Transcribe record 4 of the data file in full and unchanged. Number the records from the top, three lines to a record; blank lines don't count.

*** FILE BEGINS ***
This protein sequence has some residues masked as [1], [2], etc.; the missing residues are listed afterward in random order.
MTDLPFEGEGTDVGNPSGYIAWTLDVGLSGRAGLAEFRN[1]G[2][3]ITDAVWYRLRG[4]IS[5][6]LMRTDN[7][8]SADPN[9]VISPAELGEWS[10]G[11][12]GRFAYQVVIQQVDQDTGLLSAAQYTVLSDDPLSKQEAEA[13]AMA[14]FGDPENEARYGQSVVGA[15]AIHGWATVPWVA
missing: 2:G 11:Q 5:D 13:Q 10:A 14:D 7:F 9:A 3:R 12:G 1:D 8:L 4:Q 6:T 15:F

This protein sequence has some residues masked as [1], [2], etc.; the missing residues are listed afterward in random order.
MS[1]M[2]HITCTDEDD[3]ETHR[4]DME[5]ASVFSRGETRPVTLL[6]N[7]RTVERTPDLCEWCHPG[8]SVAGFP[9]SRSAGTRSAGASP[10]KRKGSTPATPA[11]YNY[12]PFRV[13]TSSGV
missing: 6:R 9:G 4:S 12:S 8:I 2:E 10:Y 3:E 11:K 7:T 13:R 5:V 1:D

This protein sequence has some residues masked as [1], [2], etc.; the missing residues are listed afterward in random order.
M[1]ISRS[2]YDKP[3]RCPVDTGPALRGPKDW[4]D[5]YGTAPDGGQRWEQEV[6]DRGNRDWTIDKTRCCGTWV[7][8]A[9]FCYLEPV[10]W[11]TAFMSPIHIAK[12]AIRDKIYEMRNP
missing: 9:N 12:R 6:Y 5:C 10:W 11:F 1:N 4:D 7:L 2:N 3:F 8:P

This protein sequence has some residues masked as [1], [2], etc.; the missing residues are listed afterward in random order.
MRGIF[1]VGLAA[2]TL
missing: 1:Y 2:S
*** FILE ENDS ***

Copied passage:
This protein sequence has some residues masked as [1], [2], etc.; the missing residues are listed afterward in random order.
MRGIF[1]VGLAA[2]TL
missing: 1:Y 2:S